There’s an interesting scene in the movie The Dark Knight in which the Joker confronts Harvey Dent in the hospital, and conveys to him what he sees as the misplaced and irrational prioritization of alarm among human populations. The scene is wonderful for many reasons—it’s well-written, well-directed, and brilliantly acted—but I think it is also conveys an important point about which many of us don’t think carefully enough.
In the scene, the Joker says that he’s noticed that “nobody panics when things go ‘according to plan’. Even if the plan is horrifying.” He then adds, “If tomorrow I tell the press that, like, a gang-banger will get shot, or a truckload of soldiers will be blowing up, nobody panics, because it’s all ‘part of the plan’. But when I say that one little old mayor will die, well then everyone loses their minds!”
This is a deeply important point, because it highlights a profound illogic in our moral prioritization of who is important, who is to be protected, who is an “acceptable loss”, and who is “hands off.” We become more outraged—or at least more exercised—when one of our “leaders” is threatened or even killed than when soldiers, or even ordinary citizens, are put in jeopardy. This is not morally defensible.
To borrow the terminology of The Godfather (a great movie, and an even better book), mayors, presidents, and other leaders are part of “the muscle end of the family”. When the Turk captures Tom Hagen early in The Godfather, he tells him that he need not worry for his safety, because the Turk knows that Tom isn’t in “the muscle end of the family”. In other words, he’s not a soldier, and thus isn’t a usual, acceptable target within that culture’s hierarchy of ethical behavior…such as it is. This assessment seems to mirror our moral attitude toward “leaders” in the real world, and yet the reasoning for their separation from legitimacy as targets of violence is not only irrational, but may even encourage greater violence in both the short and long run.
As Michael Corleone slyly points out to Kay later in the movie (and possibly in the book, I can’t recall right now) “Presidents and Senators” do in fact “have men killed”. It would make much greater moral sense if we all recognized that our representatives, our “leaders”, are indeed part of the muscle end of the family—and if they recognized themselves as such—and thus are legitimate targets. After all, though an individual soldier, or police officer, may be the one carrying and using a weapon, he* is acting out the policies of those who have hired him* to do his job. He is, in way, himself more a weapon than a person. He does bear his own moral culpability for whatever actions he may undertake, but often he doesn’t even know the greater strategic or tactical decisions being made by the Powers that Be that lead him to kill, and possibly to die. He is simply told to trust in the wisdom, and in the greater knowledge, of those who are giving him his orders. Again, this soft version of the Nuremberg Defense is not without glaring limitations, but it is certainly true that the soldier who—out of a legitimate sense of loyalty and duty, and the (often wildly mistaken) belief that his “superiors” are acting for the greater good—commits acts of violence, some of which inevitably engulf the lives of innocent civilians, is in fact less morally culpable than those who, directly or indirectly, order him to take his actions.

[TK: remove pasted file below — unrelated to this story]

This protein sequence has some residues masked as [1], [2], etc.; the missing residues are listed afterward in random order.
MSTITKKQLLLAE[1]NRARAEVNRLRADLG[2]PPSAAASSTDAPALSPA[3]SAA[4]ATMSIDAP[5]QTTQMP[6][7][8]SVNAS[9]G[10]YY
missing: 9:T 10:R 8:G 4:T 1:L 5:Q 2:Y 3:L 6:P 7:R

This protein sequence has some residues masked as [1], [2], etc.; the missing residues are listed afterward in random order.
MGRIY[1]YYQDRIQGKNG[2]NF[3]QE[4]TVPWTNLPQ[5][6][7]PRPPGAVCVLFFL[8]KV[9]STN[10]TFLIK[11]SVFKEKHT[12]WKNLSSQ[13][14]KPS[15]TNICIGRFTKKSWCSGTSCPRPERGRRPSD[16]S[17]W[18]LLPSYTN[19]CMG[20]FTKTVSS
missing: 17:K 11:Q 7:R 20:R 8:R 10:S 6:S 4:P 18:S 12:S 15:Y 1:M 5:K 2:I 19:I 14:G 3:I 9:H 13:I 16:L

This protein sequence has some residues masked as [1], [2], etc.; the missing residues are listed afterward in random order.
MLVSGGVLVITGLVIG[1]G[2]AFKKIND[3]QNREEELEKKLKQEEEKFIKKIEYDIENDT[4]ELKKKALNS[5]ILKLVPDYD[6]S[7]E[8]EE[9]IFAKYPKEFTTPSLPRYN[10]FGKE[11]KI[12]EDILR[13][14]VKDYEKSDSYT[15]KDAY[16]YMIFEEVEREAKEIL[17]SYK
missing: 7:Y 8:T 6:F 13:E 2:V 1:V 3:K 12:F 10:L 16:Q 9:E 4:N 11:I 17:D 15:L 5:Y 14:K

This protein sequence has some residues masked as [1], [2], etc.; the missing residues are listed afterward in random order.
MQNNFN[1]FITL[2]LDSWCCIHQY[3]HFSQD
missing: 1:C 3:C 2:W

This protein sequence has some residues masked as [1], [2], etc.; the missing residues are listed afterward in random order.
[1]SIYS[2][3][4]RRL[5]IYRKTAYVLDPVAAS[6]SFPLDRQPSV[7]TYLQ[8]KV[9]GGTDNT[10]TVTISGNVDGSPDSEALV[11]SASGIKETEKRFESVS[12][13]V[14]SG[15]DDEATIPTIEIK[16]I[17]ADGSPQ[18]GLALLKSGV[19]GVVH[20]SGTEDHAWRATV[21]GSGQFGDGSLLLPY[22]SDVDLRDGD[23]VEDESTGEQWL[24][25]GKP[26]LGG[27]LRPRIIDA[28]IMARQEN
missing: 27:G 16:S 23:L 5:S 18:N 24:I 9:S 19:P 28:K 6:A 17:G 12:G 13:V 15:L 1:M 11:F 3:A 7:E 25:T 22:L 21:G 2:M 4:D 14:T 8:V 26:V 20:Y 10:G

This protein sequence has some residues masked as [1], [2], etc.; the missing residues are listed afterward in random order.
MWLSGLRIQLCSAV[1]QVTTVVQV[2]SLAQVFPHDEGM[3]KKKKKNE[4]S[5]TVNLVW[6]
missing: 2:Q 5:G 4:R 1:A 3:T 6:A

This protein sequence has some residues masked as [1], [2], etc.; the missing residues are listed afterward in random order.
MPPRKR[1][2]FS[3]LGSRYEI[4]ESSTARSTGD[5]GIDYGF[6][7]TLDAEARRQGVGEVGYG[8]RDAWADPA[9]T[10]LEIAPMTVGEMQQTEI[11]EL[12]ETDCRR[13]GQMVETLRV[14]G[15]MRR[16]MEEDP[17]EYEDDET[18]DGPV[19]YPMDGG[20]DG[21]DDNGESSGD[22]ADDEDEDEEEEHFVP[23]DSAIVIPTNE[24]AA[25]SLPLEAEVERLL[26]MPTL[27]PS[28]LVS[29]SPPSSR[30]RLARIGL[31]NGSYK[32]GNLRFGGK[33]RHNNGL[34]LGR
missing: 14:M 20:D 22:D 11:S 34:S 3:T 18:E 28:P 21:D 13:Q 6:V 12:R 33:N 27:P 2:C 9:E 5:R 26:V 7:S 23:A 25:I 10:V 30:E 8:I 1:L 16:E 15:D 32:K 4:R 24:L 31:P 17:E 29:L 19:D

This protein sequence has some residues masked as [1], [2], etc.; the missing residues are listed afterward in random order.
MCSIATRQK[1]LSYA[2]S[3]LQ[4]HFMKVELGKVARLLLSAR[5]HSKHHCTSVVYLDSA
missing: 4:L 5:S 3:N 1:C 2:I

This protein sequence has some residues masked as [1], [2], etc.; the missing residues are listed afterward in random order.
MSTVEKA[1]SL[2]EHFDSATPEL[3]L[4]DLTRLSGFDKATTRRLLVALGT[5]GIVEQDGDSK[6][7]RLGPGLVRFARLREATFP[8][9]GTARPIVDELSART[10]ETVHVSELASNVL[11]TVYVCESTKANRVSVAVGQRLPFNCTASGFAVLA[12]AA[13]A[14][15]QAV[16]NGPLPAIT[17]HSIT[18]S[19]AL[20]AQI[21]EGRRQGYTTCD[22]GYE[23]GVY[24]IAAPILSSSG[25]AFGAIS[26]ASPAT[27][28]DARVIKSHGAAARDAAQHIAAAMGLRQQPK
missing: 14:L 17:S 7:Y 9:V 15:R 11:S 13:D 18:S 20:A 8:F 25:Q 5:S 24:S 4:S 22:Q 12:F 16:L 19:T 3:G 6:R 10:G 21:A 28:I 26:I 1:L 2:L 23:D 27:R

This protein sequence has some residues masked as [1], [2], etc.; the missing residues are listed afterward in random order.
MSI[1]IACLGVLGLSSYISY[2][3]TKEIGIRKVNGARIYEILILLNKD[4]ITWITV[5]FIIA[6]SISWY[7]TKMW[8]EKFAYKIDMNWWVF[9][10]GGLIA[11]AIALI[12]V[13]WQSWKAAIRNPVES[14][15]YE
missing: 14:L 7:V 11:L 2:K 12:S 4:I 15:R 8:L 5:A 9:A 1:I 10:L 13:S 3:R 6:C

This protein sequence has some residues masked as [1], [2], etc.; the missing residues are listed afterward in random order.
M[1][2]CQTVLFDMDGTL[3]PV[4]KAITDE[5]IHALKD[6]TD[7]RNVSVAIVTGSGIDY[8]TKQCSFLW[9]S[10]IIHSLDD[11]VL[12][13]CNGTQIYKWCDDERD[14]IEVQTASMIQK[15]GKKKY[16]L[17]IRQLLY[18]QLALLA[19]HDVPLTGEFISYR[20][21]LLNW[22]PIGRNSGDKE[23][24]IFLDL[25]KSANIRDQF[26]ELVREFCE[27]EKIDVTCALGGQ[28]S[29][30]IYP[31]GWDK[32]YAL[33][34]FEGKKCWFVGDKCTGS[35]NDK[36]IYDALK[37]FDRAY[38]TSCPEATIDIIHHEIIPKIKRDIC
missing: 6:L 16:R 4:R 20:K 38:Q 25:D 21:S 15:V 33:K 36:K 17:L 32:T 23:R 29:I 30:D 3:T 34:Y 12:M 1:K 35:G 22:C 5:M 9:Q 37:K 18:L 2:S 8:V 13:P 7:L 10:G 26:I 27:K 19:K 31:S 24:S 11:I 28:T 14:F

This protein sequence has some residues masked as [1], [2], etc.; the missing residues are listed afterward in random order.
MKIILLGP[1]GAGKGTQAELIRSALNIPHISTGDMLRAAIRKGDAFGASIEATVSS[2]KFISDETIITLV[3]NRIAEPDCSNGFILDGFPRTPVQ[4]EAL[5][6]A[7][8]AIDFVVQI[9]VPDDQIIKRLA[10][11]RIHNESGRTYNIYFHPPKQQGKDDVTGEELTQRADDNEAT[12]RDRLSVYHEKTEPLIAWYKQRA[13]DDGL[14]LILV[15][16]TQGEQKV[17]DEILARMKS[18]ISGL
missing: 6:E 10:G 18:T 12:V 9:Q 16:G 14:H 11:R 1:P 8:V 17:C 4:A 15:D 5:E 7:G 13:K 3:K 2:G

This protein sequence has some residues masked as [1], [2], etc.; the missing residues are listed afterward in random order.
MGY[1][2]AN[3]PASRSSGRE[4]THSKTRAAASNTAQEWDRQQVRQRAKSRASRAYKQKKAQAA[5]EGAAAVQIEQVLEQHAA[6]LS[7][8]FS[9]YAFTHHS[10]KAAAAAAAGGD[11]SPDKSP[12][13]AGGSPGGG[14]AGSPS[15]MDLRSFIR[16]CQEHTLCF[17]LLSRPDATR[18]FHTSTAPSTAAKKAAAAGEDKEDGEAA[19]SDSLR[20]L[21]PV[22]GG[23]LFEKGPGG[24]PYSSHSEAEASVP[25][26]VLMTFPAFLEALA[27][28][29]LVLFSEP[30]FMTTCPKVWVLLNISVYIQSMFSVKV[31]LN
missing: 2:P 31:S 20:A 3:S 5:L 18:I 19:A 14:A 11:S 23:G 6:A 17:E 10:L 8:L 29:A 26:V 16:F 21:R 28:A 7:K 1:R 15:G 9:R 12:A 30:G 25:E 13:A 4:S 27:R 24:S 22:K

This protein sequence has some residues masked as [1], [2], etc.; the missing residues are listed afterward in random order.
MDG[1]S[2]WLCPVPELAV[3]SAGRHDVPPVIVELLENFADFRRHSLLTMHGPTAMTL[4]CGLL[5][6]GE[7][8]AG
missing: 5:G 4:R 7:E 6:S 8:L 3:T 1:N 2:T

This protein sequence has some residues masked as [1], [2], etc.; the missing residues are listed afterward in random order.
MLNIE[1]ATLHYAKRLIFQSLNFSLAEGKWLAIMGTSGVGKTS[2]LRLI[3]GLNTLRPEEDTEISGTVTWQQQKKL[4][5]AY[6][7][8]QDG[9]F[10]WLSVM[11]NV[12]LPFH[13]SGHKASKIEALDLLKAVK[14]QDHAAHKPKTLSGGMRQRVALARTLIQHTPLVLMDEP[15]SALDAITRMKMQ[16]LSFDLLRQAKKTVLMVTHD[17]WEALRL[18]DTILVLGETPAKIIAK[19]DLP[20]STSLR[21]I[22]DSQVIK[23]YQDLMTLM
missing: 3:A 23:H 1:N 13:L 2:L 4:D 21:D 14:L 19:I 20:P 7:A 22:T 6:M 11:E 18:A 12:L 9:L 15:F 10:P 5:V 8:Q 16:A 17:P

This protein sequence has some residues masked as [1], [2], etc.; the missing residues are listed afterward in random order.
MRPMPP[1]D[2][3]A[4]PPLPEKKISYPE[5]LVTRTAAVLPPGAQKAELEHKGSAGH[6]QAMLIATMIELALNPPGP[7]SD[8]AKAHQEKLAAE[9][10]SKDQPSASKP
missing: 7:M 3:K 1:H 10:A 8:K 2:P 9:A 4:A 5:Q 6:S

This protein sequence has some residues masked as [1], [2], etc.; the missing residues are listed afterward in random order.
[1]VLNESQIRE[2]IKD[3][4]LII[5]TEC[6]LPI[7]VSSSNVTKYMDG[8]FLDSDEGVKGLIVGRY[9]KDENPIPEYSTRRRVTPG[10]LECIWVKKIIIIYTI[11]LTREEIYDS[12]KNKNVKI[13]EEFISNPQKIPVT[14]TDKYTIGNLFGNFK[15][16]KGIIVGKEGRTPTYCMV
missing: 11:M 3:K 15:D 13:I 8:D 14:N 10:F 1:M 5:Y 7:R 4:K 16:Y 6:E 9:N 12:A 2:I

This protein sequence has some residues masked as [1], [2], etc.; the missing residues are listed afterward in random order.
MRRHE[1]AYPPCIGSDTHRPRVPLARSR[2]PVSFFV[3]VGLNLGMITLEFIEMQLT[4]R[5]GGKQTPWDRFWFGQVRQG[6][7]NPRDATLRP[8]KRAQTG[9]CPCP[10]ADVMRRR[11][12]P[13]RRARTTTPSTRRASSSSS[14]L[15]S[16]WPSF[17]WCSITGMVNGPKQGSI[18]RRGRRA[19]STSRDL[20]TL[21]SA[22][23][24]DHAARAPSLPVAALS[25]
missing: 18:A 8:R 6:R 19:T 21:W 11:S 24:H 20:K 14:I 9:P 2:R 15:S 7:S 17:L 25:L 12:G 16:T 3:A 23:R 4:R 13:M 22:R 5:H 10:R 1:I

We are shocked and distressed if a President is assassinated, or indeed if such an act is attempted or planned. In the US, we have even passed laws declaring it illegal for us deliberately to target a foreign head of state, even in times of outright war. The argument could be made that this is because such an act produces an extreme and disproportionate degree of chaos in a society, but if we are willing to wage war at all, we are willing to enact such chaos. Simply to kill a “leader” would likely lead to a lower overall body count than would killing all of a country’s soldiers in order finally to capture its political “leaders”.